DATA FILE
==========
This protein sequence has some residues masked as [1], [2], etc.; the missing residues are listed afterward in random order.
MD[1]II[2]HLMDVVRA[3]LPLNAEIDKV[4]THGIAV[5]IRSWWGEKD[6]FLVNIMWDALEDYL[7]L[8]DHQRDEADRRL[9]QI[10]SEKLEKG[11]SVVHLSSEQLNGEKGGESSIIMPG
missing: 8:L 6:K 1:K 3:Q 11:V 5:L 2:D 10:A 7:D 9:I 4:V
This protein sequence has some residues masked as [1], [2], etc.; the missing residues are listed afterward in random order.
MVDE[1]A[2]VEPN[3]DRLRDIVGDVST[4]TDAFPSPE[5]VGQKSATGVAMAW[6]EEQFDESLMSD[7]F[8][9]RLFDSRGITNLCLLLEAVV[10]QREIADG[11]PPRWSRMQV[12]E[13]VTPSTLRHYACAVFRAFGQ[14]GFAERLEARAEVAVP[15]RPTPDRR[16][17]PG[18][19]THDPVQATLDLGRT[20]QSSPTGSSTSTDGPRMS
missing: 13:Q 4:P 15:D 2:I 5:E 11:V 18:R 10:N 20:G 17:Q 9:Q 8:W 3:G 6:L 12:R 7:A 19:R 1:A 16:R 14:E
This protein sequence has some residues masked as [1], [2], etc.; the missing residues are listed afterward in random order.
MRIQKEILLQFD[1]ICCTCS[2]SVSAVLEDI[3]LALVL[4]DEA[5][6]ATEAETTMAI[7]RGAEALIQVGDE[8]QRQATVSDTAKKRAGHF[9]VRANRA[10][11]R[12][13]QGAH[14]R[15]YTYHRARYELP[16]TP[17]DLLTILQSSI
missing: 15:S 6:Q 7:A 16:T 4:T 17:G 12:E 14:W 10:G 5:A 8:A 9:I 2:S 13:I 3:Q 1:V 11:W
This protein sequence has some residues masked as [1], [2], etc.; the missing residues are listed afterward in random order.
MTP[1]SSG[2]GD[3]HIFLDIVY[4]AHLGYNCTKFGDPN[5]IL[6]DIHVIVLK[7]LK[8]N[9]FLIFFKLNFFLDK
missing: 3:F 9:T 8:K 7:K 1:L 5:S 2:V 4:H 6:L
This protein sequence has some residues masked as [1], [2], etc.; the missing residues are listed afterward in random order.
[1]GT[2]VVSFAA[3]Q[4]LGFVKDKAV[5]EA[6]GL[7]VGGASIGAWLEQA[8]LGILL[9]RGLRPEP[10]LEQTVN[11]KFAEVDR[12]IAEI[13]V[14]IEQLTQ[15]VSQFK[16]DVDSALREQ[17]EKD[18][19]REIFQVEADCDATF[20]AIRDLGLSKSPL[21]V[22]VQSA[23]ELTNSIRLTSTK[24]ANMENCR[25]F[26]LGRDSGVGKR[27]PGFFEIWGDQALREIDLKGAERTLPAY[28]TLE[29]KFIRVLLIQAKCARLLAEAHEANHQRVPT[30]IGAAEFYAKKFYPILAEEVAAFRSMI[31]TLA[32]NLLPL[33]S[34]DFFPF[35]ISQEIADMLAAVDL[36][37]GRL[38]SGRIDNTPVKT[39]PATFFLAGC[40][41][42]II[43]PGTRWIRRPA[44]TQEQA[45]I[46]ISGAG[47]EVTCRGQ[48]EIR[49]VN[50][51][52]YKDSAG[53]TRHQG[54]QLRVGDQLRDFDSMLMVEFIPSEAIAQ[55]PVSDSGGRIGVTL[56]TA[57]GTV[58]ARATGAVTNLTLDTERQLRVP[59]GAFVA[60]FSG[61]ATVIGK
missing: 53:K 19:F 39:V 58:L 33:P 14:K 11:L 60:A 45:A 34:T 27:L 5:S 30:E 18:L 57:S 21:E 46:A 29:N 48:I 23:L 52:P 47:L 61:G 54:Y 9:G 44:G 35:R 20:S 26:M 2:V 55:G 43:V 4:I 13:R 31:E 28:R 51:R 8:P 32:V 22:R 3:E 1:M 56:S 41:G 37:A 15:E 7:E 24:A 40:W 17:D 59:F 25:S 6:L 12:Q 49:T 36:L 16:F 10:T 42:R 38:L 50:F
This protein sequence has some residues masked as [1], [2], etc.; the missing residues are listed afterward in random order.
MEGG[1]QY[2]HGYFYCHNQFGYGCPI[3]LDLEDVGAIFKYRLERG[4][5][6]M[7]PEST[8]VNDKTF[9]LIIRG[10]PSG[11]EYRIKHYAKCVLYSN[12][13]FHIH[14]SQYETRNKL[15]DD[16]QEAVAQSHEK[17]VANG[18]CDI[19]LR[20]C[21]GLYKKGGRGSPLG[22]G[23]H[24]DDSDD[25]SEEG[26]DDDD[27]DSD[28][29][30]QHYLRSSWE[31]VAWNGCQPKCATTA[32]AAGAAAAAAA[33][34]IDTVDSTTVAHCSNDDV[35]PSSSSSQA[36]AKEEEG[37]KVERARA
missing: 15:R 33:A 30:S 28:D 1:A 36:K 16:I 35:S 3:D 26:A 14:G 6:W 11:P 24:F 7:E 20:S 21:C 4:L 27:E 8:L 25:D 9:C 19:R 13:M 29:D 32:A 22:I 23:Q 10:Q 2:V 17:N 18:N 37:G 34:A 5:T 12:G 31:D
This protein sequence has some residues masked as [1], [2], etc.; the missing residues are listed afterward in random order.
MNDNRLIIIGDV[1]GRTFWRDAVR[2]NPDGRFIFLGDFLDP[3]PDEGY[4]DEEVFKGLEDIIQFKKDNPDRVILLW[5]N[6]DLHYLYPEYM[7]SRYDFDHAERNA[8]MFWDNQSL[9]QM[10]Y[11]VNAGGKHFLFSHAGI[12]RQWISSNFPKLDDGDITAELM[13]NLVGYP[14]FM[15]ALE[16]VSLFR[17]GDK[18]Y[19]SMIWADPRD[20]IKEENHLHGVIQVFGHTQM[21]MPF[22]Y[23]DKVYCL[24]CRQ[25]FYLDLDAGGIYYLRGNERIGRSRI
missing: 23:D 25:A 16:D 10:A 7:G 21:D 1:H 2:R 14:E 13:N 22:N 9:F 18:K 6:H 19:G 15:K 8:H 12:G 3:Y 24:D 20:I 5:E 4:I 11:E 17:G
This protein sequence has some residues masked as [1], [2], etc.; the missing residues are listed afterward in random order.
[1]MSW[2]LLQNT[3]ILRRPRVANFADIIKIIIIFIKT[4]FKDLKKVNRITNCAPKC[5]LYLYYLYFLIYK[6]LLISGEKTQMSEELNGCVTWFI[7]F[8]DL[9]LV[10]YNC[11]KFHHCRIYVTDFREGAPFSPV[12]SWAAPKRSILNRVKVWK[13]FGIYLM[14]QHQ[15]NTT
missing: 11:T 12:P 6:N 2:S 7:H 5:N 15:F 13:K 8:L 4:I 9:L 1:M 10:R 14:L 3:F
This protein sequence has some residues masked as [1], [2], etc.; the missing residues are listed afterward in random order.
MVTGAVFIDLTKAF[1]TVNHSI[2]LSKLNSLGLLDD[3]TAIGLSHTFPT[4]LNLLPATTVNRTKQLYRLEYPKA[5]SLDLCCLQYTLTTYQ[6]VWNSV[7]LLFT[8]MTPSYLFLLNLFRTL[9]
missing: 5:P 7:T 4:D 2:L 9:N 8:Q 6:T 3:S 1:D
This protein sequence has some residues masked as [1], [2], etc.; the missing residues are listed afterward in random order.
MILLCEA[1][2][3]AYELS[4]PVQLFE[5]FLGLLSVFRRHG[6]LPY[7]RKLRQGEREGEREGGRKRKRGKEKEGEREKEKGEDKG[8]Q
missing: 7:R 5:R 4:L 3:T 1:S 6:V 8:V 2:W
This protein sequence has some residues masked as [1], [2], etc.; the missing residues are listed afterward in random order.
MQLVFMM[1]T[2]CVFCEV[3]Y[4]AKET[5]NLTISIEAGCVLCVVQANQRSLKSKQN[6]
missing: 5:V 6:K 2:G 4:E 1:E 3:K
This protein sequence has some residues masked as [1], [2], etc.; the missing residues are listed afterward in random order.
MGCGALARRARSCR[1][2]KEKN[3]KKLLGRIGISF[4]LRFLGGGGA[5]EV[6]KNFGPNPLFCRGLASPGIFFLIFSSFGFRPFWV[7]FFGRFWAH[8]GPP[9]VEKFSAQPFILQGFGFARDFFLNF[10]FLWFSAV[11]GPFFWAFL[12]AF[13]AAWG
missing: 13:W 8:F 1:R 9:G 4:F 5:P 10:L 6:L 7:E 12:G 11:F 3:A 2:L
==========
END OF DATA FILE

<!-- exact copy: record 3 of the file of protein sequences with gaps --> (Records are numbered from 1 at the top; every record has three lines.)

This protein sequence has some residues masked as [1], [2], etc.; the missing residues are listed afterward in random order.
MRIQKEILLQFD[1]ICCTCS[2]SVSAVLEDI[3]LALVL[4]DEA[5][6]ATEAETTMAI[7]RGAEALIQVGDE[8]QRQATVSDTAKKRAGHF[9]VRANRA[10][11]R[12][13]QGAH[14]R[15]YTYHRARYELP[16]TP[17]DLLTILQSSI
missing: 15:S 6:Q 7:A 16:T 4:T 17:G 12:E 14:W 10:G 5:A 8:A 9:I 2:S 13:I 3:Q 1:V 11:W